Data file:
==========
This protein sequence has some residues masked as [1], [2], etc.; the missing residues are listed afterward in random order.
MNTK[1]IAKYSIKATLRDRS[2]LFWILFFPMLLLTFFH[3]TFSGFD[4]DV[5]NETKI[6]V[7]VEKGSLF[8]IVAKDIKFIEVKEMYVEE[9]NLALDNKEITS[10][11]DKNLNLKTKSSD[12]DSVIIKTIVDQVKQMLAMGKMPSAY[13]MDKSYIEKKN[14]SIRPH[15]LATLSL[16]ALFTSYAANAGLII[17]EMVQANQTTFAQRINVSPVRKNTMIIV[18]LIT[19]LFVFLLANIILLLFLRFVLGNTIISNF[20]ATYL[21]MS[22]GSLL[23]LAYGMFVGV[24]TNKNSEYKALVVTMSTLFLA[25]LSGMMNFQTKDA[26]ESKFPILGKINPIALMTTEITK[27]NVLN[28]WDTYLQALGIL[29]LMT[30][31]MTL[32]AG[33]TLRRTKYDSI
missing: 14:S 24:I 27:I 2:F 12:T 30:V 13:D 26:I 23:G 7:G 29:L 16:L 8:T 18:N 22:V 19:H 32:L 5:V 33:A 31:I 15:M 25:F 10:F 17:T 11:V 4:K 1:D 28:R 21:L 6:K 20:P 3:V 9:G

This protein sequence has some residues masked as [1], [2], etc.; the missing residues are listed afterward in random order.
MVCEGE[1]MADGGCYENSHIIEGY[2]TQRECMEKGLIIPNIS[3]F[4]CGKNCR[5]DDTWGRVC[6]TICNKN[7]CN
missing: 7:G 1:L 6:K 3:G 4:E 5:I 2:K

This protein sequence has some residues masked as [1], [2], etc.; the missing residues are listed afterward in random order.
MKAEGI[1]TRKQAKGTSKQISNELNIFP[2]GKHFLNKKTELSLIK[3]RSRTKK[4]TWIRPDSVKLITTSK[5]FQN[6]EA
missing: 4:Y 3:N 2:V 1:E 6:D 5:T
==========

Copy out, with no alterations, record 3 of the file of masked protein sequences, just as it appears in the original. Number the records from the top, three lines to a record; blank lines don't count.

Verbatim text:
This protein sequence has some residues masked as [1], [2], etc.; the missing residues are listed afterward in random order.
MKAEGI[1]TRKQAKGTSKQISNELNIFP[2]GKHFLNKKTELSLIK[3]RSRTKK[4]TWIRPDSVKLITTSK[5]FQN[6]EA
missing: 4:Y 3:N 2:V 1:E 6:D 5:T